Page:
is like taking poison,
for the other person to die."
-- Malachy McCourt
I'm guessing that the Bible has been interpreted in so many different ways as to be whatever anyone wants it to be or to say. It is also probably the most quoted book in all of history. As well, there are many facets of religion that surround and attach themselves to parts of the Bible. In addition, the Bible has been used in healing and as a weapon, as it also has brought people together, and held them apart. As well, it continues to be those things today.
I was thinking about Christianity in general, and Christians specifically, partly from some reading of late, and mostly from personal interaction and experience in the same time frame.
It is said that a Christian is a follower of Jesus of Nazareth, termed The Christ, and known with the combined first name and the job description (Messiah or Christ) as Jesus Christ. And from my limited church training, I was to understand that to be a Christian is to be a follower of Christ (Jesus), and that the ultimate objective in this is to be as "Christ-like" as possible. In other words, to become as Jesus taught--to become like Him.
In all my studies of the Bible, and countless other things, it has been my interpretation that to be Christlike is to love unconditionally. To love our enemies, to love our brothers and sisters, to love our neighbors, to love the less fortunate, to love ourselves. When I think of Jesus, I think LOVE. To me, He is the embodiment of that which is love, and not just any kind of love, but agape love, or what I term as unconditional love. To love in spite of. To love in lieu of. To allow others to be as they choose for themselves, without any insistence that they satisfy me.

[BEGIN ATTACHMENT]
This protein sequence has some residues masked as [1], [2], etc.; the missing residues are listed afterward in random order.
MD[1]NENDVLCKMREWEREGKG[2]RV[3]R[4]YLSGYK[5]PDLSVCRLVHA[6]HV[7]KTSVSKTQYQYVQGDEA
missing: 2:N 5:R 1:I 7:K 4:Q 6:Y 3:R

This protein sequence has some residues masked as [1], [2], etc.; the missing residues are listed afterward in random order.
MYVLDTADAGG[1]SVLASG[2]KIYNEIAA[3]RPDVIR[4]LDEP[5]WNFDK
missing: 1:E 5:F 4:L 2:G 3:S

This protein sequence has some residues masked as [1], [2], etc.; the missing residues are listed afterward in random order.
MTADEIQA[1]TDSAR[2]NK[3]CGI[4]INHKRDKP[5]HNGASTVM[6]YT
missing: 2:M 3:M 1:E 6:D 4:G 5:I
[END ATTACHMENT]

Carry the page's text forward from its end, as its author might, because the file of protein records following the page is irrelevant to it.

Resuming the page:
It's a high goal. It's challenging. We might think it is more challenging today with all that is going on in our instant communication world, but I think it has always been challenging. It requires a choice--to choose to allow, to love, and to forgo ourselves, and by forgoing ourselves, I don't mean to be selfless, because that often takes away loving ourselves. What I mean by forgoing ourselves is the last line in the last paragraph: To allow others to choose for themselves, without any insistence that they satisfy us. That IS unconditional love.
So, when I see or hear of Christians, and especially those who have claimed that for a long time, or leaders in their church, who are resentful and angry at other people, tearing down the other's buildings so theirs can be the tallest and so much more, I wonder what their definition of being a Christian is. And, of course, this doesn't just apply to Christians, but all people really.
To see brothers and sisters at odds with one another because of something as simple and yet so powerful as a thought. And when that thought is thought often enough, it becomes a belief. As it becomes a belief, it guides our actions, as all of that determines our character. It is sad to see the separation of people in this way, but it is their choices that I honor, whatever they may be.
If I could be even the tiniest influence to those that I touch, it would be my ultimate objective, passion, and desire to remind people of the depth, joy, and reverence of unconditional love. And, that to be Christlike is to be that, live that, spread that, and grow that love--practice that. Because, I really do think that when it all comes down to the basic foundation of all of life, it is love that is the energy that runs the entire show, and as we line up with the vibration of that energy, we thrive, and as we are out of harmony with it. . . well, that is the rest, isn't it? Or maybe the word is unrest.
If Jesus Is Love, If God Is Love, Then We Are Love.
Spread Some Joy Today--by being willing to practice allowing the joy within you to touch others today, and every day.